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Archive for the ‘Safest Cleaning Agents’

Vinegar Does More Than Flavor Food

September 14, 2009 By: NB Category: Clean Chemistry, Safest Cleaning Agents

white vinegar

white vinegar

Vinegar results from a natural fermentation process – the oxidation by acetic acid bacteria of the ethanol found in beer, cider, wine or any other alcoholic liquid. Acetic acid bacteria are a gram-negative, aerobic, rod-shaped bacteria present universally in foodstuffs, water, and soil. The acetic acid concentration of vinegar usually falls around 5 percent by volume for table vinegar up to 18 percent or higher for pickling vinegar. At a 5% concentration vinegar has a pH of about 2.4, slightly less acidic than lemon juice. Acetic acid is detectible by a characteristic smell.

Concentrations by weight of 10% to 25% are classified as an irritant. Higher than 25% is corrosive and must be handled with great care as it can cause skin burns, mucous membrane irritation, and permanent eye damage that may not even appear until hours after the exposure. Concentrations over 90% are also flammable. Common table vinegars, including distilled white vinegar, are safe for humans and animals.

Among vinegar’s versatile aspects you’ll find the following:

  1. Vinegar is antibacterial.

  2. It is also antifungal.

  3. Vinegar will dissolve mineral deposits including limescale and hard water spots from glass and hard surfaces.

  4. Vinegar included in a bath and tile formula as a rinsing agent will help prevent bathtub rings and soap scum.

  5. It is an effective solvent for epoxy resin and hardener.

  6. Vinegar is safe as a herbicide as the acetic acid is not absorbed into root systems. It will kill top-growth but perennials will reshoot.

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Eight Great Uses For Baking Soda

September 14, 2009 By: NB Category: Clean Chemistry, Safest Cleaning Agents

sodium bicarbonate

sodium bicarbonate

Baking soda, also known as sodium bicarbonate and to a lesser extent as sodium hydrogen carbonate, is a chemical compound found in the mineral natron. It is a white solid that is crystalline in structure but can appear as a fine powder with a slight alkaline taste. The natural mineral form of sodium bicarbonate is nahcolite but it can be produced artificially. Besides helping our baked goods rise and have a light texture, baking soda is a wonderful additional to our cleaning arsenal. Here’s why:

  1. Baking soda is antiseptic and helps kill germs not only in our homes but for personal hygiene as well. A paste made from baking soda and 3% hydrogen peroxide is a safe and effective alternative to commercial toothpaste. It also makes a good natural deodorant. It is more effective than vinegar, salt, or hot water alone when washing vegetables to remove pesticides.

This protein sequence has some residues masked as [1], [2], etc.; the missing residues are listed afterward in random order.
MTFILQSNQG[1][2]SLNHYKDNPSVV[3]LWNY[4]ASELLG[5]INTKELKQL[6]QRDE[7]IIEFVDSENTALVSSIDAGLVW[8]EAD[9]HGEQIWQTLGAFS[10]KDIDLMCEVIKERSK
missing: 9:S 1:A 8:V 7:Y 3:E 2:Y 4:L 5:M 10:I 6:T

2. It’s anti-fungal and not only helps kill mold and mildew but will neutralize their odors.

  3. Baking soda will dissolve tarnish. A solution of baking soda in warm water ( 3 Tbsp to a quart of water) with a piece of aluminum foil laying in the bottom of the container will remove tarnish from silver when it comes in contact with the foil.  Caution: This method should NEVER be used on any plated items, only solid metal, and never on any piece of aluminum, or the finish will be damaged.

  4. Baking soda is a powerful odor absorber – in the fridge, freezer, down the drain, on carpets, upholstery, fabrics, even a pair of smelly sneakers.

  5. It’s gently abrasive. A smooth paste of baking soda and water will help scrub off caked on, baked on, dried on gunk from glass cook-tops, porcelain, fiberglass, stainless steel and enameled metals.

  6. Baking soda softens hard water and is superb as a fabric softener. As an aside. you never want to use a fabric softener on towels and washcloths – it hampers their absorbency.

  7. Baking soda will extinguish small grease or electrical fires. Don’t use baking soda on a deep-fryer fire though – it might cause the flaming grease to splatter.

  8. It is effervescent when combined with vinegar and will work wonders cleaning a grimy oven or clearing a clogged drain.

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The Difference Between Soap And Detergent?

September 14, 2009 By: NB Category: Clean Chemistry, Safest Cleaning Agents

Soap or Detergent?

Soap or Detergent?

People often use the terms soap and detergent interchangeably. They both have the same basic function but chemically they are different compounds. Soaps are usually made by processing a fat with an alkali, like sodium or potassium hydroxide, and results in salts of the acids contained in the fat. Detergents are typically made from synthetic substances such as petroleum by-products.

Both soap and detergent act as a surfactant in the cleaning process. The term surfactant is a portmanteau of the words surface acting agent. Surfactants accomplish two things. First, they lower the surface tension of a liquid which allows easier spreading. Used with water in a cleaning application then they essentially “make water wetter”. The second thing a surfactant does is lower the interfacial tension between two liquids. Surfactants have a hydrophilic end (water-loving) and hydrophobic (water-fearing) end. Surfactants work by interacting with water molecules through their water-loving end and other liquids, solids, and gasses through the water-fearing end by forming spherical structures called micelles.

In the case of soap, the water-fearing end is a long hydrocarbon chain called its tail and the water-loving end is a carboxylate head. Oil and grease, which attract dirt, are non-polar molecules insoluble in water. The micelles that form when soap and oil are combined have their tails facing inward surrounding an oil molecule with the heads facing outward held in suspension in the water. Therefore, the grease and oil and the dirt they attract are trapped inside the micelle and can be rinsed away.

Soap is an excellent cleanser but has one attribute that should be understood and counter-acted when used in a cleaning formula. Mineral acids convert the salts of fatty acids in soap into free fatty acids. Free fatty acids are less soluble than the salts of fatty acids – this is what causes soap film – and can be counter-acted with a rinsing agent. Hard water – water rich in magnesium, calcium or iron for example, will cause soap to form insoluble salts. These insoluble salts are what cause “water spots”, bathtub rings and leave our clothes dingy and rough after repeated washings. This can be alleviated by including a water softening agent in cleaning solutions. While synthetic detergents don’t form insoluble precipitates in hard water the use of petroleum by-products in their production makes them a non-choice in my personal cleaning activities.